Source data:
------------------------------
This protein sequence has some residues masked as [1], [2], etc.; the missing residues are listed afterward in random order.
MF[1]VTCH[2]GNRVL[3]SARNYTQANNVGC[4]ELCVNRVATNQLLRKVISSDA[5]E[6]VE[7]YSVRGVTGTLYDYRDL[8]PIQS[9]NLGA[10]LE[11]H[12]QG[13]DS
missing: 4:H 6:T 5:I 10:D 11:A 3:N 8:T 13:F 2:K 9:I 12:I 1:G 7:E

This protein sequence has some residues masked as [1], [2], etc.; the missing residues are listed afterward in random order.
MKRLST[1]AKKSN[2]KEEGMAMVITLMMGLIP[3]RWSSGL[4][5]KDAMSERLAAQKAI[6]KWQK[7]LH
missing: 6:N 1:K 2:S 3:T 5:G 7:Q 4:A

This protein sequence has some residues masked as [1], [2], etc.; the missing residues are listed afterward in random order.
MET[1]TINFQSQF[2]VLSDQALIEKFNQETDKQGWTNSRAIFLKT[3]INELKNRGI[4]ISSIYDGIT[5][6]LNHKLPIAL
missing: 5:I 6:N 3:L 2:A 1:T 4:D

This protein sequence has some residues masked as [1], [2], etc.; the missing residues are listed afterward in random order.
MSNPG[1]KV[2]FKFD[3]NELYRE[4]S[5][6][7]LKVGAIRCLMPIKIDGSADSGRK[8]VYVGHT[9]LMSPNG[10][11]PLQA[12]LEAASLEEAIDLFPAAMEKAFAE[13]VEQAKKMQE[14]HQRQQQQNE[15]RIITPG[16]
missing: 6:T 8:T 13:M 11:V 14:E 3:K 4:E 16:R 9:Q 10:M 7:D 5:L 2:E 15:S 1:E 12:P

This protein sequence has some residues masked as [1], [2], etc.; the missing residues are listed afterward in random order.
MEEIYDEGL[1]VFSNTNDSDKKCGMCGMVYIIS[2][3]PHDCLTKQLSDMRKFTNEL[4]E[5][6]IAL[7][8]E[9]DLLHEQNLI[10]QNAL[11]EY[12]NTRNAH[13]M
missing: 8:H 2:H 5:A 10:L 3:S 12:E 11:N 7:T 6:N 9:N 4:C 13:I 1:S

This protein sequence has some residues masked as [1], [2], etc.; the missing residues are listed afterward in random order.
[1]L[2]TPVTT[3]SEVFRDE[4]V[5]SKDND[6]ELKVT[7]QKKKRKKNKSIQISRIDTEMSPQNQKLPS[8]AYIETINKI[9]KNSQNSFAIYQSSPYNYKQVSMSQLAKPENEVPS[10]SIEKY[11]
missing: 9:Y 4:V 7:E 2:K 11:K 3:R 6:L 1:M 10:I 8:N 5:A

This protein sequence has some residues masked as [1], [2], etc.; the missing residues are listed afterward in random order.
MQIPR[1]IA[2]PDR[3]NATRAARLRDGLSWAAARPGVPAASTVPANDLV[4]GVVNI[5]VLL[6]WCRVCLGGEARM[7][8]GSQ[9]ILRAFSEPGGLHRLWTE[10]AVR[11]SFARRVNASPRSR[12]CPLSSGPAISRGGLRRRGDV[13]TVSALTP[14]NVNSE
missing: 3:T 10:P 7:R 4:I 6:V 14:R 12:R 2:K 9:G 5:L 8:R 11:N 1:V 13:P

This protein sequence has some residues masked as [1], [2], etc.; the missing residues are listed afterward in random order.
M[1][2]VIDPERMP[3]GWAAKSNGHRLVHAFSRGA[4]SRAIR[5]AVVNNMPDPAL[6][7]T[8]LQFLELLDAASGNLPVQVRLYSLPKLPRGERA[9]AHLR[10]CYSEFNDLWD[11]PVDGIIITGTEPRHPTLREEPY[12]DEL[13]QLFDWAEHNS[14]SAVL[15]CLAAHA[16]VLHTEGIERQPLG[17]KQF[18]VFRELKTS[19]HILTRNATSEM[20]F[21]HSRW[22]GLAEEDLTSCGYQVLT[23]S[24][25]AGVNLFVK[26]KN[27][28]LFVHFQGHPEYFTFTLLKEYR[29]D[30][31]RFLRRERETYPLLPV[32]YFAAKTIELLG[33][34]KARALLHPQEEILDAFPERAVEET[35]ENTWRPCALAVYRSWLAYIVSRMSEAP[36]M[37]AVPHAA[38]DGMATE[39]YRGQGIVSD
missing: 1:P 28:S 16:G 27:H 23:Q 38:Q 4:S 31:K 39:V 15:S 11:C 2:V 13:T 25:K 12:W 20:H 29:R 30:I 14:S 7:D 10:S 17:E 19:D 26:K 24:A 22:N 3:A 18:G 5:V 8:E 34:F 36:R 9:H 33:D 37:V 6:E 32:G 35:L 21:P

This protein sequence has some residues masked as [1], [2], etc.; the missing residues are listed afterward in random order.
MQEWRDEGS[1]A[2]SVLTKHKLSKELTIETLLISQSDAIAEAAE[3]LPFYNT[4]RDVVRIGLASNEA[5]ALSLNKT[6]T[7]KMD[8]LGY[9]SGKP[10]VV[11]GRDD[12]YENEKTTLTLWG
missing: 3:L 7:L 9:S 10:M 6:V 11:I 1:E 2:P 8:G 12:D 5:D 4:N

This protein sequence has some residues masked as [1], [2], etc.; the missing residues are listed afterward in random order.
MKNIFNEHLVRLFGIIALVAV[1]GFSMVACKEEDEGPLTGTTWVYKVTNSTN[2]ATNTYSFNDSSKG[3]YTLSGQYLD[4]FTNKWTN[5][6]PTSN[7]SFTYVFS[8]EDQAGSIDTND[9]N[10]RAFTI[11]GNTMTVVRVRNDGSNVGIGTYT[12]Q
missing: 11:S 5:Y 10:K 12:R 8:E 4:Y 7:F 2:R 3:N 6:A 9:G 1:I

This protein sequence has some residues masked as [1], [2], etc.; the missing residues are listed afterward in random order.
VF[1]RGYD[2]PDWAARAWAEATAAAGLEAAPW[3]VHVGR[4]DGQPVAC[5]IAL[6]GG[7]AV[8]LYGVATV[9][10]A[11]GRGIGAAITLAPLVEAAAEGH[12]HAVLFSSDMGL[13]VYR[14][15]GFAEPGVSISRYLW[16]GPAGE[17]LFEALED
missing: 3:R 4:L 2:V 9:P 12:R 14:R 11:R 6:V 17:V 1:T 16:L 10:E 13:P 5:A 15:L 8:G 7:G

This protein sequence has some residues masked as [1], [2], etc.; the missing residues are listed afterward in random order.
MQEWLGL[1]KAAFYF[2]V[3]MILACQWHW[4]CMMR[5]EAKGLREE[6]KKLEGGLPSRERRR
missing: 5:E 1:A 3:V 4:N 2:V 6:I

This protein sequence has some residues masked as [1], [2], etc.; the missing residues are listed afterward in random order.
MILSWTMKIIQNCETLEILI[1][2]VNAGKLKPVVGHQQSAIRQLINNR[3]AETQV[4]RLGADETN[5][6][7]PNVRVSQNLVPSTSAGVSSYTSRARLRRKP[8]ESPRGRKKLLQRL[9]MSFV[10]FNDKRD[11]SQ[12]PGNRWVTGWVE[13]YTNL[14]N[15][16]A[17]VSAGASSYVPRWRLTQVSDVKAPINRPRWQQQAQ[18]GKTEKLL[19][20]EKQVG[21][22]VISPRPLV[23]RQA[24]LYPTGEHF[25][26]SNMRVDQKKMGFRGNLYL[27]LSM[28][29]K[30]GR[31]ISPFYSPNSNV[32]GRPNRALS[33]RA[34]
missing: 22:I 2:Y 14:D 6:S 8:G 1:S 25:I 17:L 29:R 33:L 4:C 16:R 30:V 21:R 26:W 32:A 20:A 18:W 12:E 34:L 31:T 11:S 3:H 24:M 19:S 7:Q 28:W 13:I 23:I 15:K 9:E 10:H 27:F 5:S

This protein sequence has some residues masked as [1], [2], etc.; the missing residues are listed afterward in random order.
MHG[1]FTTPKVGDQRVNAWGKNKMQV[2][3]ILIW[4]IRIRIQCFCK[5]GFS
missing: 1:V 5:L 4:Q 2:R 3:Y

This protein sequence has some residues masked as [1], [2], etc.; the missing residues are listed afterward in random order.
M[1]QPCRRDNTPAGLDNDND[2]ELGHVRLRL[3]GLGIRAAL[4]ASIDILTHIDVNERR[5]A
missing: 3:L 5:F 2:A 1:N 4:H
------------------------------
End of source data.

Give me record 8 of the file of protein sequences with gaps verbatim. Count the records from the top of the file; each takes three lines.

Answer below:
This protein sequence has some residues masked as [1], [2], etc.; the missing residues are listed afterward in random order.
M[1][2]VIDPERMP[3]GWAAKSNGHRLVHAFSRGA[4]SRAIR[5]AVVNNMPDPAL[6][7]T[8]LQFLELLDAASGNLPVQVRLYSLPKLPRGERA[9]AHLR[10]CYSEFNDLWD[11]PVDGIIITGTEPRHPTLREEPY[12]DEL[13]QLFDWAEHNS[14]SAVL[15]CLAAHA[16]VLHTEGIERQPLG[17]KQF[18]VFRELKTS[19]HILTRNATSEM[20]F[21]HSRW[22]GLAEEDLTSCGYQVLT[23]S[24][25]AGVNLFVK[26]KN[27][28]LFVHFQGHPEYFTFTLLKEYR[29]D[30][31]RFLRRERETYPLLPV[32]YFAAKTIELLG[33][34]KARALLHPQEEILDAFPERAVEET[35]ENTWRPCALAVYRSWLAYIVSRMSEAP[36]M[37]AVPHAA[38]DGMATE[39]YRGQGIVSD
missing: 1:P 28:S 16:G 27:H 23:Q 38:Q 4:S 31:K 39:V 15:S 11:C 2:V 13:T 25:K 12:W 20:H 29:R 30:I 14:S 7:D 10:S 17:E 19:D 26:K 24:A 22:N 3:A 18:G 5:V 8:E 34:F 36:R 9:H 33:D 37:V 6:E 32:G 35:L 21:P